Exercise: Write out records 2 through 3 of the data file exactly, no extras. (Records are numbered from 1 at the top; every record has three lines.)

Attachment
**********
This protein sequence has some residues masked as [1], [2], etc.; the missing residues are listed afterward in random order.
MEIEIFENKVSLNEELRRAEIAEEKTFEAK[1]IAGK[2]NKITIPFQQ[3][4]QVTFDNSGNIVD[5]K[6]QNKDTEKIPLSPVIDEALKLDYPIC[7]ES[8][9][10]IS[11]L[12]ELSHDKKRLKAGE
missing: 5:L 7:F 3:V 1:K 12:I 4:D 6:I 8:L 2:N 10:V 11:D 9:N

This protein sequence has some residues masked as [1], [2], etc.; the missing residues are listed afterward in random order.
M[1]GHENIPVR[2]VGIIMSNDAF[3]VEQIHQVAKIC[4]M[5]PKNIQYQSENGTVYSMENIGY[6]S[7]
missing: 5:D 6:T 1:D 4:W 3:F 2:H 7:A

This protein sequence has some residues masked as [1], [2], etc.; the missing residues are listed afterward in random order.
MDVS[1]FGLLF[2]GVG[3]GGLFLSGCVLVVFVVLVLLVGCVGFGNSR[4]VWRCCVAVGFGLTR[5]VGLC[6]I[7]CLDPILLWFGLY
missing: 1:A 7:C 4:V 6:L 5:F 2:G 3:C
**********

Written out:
This protein sequence has some residues masked as [1], [2], etc.; the missing residues are listed afterward in random order.
M[1]GHENIPVR[2]VGIIMSNDAF[3]VEQIHQVAKIC[4]M[5]PKNIQYQSENGTVYSMENIGY[6]S[7]
missing: 5:D 6:T 1:D 4:W 3:F 2:H 7:A

This protein sequence has some residues masked as [1], [2], etc.; the missing residues are listed afterward in random order.
MDVS[1]FGLLF[2]GVG[3]GGLFLSGCVLVVFVVLVLLVGCVGFGNSR[4]VWRCCVAVGFGLTR[5]VGLC[6]I[7]CLDPILLWFGLY
missing: 1:A 7:C 4:V 6:L 5:F 2:G 3:C